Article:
Can Writing Make You Money?
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Money and Writing: Two Avenues That Can Meet in the Middle
Growing up, almost every aspiring writer was told, are you sure that’s what you want to do? It’ll be hard, and you won’t make much money. I’ve been there, and I felt the effects of those words. When the one thing you feel could make you happy is made to seem like it will keep you from happiness, it makes you stop for a minute and question the meaning of general contentment.
Despite pause from loved ones, pursuing a career in writing and rhetoric was one of the best career moves I could have done for myself. Not only did going to college for the trade prepare me for life after graduation in the field itself, but it also prepared me for other nuanced jobs that I would never dream of holding but am thrilled to be part of.
There are many ways you can be a writer that will also amount to money. Becoming a staff writer for a magazine, newspaper, or TV show is a surefire avenue to holding a steady income while also guaranteeing job security. And while life as a freelancer is generally looked down upon, for me, it is one of the best parts about being creative.
One day, I am a writer for a medical journal, illustrating copy to be published and referenced for years to come. Another day, I am watching a movie and detailing the highest points and pitfalls of the production for an online entertainment magazine geared toward art lovers. Other days, I write scripts for up-and-coming agencies and crews to develop into shorts, animated films, and documentary movies.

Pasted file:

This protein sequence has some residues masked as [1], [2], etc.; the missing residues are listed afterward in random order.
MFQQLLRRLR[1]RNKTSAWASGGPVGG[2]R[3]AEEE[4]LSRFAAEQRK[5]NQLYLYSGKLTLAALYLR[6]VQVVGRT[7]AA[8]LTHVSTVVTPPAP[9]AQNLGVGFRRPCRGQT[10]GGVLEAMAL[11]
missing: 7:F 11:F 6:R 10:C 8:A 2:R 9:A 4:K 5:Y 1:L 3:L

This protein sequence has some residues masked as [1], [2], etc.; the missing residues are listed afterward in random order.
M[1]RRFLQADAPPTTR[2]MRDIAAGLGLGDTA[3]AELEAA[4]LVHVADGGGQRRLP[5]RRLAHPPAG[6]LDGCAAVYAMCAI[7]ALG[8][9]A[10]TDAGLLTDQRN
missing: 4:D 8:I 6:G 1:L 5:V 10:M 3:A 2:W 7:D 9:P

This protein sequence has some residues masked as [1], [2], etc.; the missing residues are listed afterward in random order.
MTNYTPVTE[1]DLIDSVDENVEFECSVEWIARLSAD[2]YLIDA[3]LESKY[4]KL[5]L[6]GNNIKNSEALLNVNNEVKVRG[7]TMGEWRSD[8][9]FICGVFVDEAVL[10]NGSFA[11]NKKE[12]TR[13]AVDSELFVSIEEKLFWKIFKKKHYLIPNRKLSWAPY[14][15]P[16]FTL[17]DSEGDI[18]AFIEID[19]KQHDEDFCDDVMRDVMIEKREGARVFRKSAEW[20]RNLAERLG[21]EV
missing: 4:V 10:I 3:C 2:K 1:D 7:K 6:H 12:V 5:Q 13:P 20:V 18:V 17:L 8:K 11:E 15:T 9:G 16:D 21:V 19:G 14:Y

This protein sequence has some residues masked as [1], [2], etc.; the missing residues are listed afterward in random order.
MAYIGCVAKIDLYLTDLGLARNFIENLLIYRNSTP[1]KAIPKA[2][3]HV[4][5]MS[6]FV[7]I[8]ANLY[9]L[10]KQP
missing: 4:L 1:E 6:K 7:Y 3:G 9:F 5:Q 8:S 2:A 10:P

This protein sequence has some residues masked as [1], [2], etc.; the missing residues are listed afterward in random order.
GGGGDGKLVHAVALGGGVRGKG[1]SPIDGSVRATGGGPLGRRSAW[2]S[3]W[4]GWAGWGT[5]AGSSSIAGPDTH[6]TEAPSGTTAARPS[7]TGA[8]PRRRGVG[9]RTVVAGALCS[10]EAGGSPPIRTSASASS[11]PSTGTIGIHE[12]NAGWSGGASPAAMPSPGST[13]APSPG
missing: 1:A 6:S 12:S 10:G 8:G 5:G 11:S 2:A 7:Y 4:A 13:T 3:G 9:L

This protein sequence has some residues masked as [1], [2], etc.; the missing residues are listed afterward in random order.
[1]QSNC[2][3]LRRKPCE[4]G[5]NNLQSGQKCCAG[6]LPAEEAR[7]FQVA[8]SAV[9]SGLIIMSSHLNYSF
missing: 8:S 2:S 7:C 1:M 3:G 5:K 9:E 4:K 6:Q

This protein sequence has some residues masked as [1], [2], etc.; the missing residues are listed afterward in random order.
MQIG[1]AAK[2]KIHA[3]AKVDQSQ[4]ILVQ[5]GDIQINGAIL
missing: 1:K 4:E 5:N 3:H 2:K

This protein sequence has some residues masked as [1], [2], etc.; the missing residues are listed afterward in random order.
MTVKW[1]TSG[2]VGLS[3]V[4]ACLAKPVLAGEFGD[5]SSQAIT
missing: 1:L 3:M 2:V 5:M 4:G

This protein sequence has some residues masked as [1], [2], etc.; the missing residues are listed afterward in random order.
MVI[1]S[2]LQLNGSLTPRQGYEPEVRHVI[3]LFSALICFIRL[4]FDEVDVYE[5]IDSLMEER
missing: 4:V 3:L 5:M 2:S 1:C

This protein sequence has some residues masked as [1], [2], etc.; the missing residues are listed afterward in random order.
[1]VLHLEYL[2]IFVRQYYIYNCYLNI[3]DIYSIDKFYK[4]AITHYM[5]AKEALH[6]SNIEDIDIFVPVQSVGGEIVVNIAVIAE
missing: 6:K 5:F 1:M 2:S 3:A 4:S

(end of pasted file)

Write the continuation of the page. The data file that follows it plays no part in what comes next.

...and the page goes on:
Every day feels new and exciting – this is the reason why I find success in the day-to-day. Whenever I finish a product, I never find myself needing a month-long break due to the feeling of burnout and exhaustion. When I was holding down jobs in the service industry I never loved, waking up felt like a chore, and going through the motions of making money felt worthless. Even though I was making more than what I needed, none of it felt like it meant anything meaningful. Every few weeks, I was begging for an extended weekend off to feel like myself – to feel happiness. But when I’m able to write every day in whatever capacity I dream, every day feels like a blessing. And that feeling is what keeps the projects coming and the money flowing.
Living in NYC is a huge part of finding success, but it’s not all of it. Networking in person is a huge perk and being able to walk to find work is an added bonus. Publications are around almost every corner around here, so if I feel inspired, I’ll write up a piece inspired by a specific magazine and email it over to the publisher. Sometimes, they take it and I made a stipend. Most times, I’m back to the drawing board. The saving grace to being a freelance writer is that everything you need is at the tip of your fingers – online.
If you’re looking for a job, hitting the internet is the best way to find something suitable for your interests and strengths. Sending pitches to your favorite publications is how you grow in this field and putting yourself out there is everything. Freelancing on websites such as Fiverr, Upwork, and Freelancer are some of the best avenues to build your clientele and take off.
This world is what you make it. I can’t say it’s never been nerve-wracking or strange, but there’s nothing else I can imagine doing.
A Story by Larissa Hamblin.
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